The expanding conflict over cultural diversity in corporate America may present as many opportunities and problems as affirmative action. Today, cultural diversity is an important fact of life and business due to the changing face of society and, therefore, the workplace. It is growing ever more essential for people to interact with others outside of their racial, ethnic, religious, regional, and social boundaries.
To stay on top of their competitors, corporations must change their approach and see diversity not as a necessary evil or a mere threat, but as a source of enrichment and opportunity that may bring a wealth of benefits to the workplace. In examining the U.S. workplace, specifically management positions, it is evident that minorities are underrepresented. The reasons behind this vary depending on the point of view.
Some argue that minorities haven’t been in the labor pool long enough to work their way up. It is ridiculous to believe this because there are plenty of qualified minorities for any of those jobs. Others argue that minority employees don’t know the rules that allow one to ‘win’ in the corporate ‘game’. If this is true, then what is keeping them from learning these ‘rules’ and what can be done to teach them? While these reasons may hold some truth, it is also, as proven time after time in this country’s media, a matter of race and/or gender. There is an inherent distrust on the part of today’s managers (typically white males who grew up with little exposure to people from other cultures) in the abilities of others outside of the white, male workforce.
At the time many of today’s leading CEOs were in school, they were taught that blacks had smaller brains than whites” and that women were not as smart and were overly emotional. The attitudes and beliefs of these men have undoubtedly been influenced by such training. They have a deep-seated belief that women, blacks, and all others than themselves are less competent, and they believe it to be true on a biological level. At least this is true of the older generation, but what of the younger, civil rights generation?
The younger executives coming in now are worse. They’re less tolerant and high on their big MBA education. Their attitude is that the laws will take care of everything.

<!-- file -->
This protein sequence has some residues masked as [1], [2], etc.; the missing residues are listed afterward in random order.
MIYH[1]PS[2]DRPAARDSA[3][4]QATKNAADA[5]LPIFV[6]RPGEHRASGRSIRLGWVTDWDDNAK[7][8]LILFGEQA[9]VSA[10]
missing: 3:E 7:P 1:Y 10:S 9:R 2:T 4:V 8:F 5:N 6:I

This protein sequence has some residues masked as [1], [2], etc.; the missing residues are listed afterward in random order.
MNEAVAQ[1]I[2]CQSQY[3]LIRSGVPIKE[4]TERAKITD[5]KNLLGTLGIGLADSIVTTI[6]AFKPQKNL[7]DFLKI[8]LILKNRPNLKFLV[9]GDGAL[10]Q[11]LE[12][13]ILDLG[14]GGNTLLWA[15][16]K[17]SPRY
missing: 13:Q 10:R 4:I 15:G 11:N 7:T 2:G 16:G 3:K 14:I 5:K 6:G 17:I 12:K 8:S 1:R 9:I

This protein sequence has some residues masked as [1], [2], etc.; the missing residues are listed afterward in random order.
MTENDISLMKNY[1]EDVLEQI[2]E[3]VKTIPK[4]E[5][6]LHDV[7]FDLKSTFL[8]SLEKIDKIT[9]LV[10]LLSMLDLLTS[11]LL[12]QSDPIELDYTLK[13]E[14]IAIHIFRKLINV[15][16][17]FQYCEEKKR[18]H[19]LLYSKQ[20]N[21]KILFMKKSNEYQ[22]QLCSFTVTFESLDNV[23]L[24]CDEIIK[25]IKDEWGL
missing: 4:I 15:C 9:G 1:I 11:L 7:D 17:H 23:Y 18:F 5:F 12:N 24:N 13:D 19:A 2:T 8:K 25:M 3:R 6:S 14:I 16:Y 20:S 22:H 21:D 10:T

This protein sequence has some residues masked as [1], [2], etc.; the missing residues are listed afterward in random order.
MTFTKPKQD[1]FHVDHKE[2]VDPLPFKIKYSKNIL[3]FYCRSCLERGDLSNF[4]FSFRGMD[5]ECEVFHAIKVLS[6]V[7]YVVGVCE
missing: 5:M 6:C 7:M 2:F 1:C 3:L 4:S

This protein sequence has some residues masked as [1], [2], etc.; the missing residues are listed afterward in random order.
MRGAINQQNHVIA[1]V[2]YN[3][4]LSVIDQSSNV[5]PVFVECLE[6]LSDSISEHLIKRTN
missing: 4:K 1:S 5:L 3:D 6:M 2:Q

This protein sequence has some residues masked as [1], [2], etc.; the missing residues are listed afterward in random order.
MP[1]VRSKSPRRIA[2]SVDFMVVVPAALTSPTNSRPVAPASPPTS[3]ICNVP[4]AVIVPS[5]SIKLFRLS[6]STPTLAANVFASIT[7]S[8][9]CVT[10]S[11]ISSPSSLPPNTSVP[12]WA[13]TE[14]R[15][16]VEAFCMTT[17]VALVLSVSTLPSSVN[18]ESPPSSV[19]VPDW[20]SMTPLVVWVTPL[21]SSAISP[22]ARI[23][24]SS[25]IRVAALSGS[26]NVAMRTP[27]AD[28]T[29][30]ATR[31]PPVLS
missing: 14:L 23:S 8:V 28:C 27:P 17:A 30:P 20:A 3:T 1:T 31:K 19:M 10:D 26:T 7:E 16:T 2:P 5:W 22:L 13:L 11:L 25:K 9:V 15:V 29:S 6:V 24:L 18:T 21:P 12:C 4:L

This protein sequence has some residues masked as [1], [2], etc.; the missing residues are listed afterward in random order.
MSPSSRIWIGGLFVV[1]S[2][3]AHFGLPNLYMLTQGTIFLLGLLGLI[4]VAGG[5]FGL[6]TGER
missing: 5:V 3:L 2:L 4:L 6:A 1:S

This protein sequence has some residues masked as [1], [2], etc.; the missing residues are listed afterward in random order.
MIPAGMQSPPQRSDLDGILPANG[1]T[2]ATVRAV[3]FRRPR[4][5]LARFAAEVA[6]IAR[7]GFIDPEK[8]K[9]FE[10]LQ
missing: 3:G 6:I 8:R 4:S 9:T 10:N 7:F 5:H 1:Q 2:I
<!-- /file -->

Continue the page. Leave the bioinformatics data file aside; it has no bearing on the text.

They have little personal concern with doing what’s right. The training received by most of these managers has usually been based on the assumption that ‘managing’ means managing a homogeneous white, male workforce and not on managing any type of workforce. With this in perspective, is it any wonder why minorities are leaving organizations to open their own businesses? Their corporate managers can’t relate to them – not as employees, co-workers, or people. When promotion time comes around, the managers promote only what they know – other white males. People are comfortable with others who look, act, and think like themselves. So the people in power bring in others like themselves.
This means that as a minority, a person can only go so far in an organization. No minority feels comfortable in such an atmosphere, which is why so many of them are leaving the corporate scene and starting their own businesses. A person can be their own boss and not have to deal with the issue, at least at that level. It is unfortunate to note, however, that 65% of minority-owned businesses fail in their first year of operation.
To combat these problems and help alleviate tensions among different ethnic groups, many organizations are integrating cultural diversity into the workplace. They have many means by which to approach this. Some companies offer management courses dealing with racial and gender-related issues. In others, the focus is placed on coaching women and minorities on how to be successful in the male-dominated business environment. Still, others have developed means of ensuring the upward mobility of women and minorities on an executive level.
Many of these organizations also celebrate different cultural holidays. This serves a dual function in that it not only makes minorities feel welcome, but also exposes white America, specifically white male managers, to parts of other cultures. It introduces them to something they likely would not have discovered on their own and shows them that different doesn’t mean inferior.